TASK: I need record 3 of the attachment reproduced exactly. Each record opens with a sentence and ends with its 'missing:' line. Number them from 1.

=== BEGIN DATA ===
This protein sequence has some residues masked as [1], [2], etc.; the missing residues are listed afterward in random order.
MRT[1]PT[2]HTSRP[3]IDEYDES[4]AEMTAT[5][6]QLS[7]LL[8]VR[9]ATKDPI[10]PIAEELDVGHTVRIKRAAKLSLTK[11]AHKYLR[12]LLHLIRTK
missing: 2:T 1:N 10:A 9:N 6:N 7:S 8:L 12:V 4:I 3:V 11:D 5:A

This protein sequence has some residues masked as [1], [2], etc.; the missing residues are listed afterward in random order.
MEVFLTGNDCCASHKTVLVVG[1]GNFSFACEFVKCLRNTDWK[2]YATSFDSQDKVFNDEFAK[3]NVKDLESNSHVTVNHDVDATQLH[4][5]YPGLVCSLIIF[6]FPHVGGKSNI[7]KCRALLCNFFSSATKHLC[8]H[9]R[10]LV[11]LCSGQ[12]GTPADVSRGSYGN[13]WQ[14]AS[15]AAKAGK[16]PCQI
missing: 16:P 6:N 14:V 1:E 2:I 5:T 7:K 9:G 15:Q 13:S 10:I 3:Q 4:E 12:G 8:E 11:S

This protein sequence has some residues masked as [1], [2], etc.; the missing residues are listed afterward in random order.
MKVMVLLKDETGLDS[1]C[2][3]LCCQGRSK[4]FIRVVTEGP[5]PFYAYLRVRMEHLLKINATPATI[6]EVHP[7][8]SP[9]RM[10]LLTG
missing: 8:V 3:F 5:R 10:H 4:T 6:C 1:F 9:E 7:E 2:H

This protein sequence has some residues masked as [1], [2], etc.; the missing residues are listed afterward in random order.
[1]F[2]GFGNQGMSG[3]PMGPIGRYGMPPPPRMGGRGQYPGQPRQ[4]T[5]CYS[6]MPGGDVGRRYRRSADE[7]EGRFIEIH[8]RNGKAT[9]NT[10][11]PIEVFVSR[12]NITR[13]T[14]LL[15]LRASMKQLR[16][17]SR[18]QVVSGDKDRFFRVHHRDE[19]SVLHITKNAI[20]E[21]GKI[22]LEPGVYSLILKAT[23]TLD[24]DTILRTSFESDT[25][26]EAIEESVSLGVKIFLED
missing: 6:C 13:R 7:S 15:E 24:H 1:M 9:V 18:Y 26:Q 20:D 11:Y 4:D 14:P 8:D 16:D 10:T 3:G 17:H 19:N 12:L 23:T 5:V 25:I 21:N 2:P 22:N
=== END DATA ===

This protein sequence has some residues masked as [1], [2], etc.; the missing residues are listed afterward in random order.
MKVMVLLKDETGLDS[1]C[2][3]LCCQGRSK[4]FIRVVTEGP[5]PFYAYLRVRMEHLLKINATPATI[6]EVHP[7][8]SP[9]RM[10]LLTG
missing: 8:V 3:F 5:R 10:H 4:T 6:C 1:F 9:E 7:E 2:H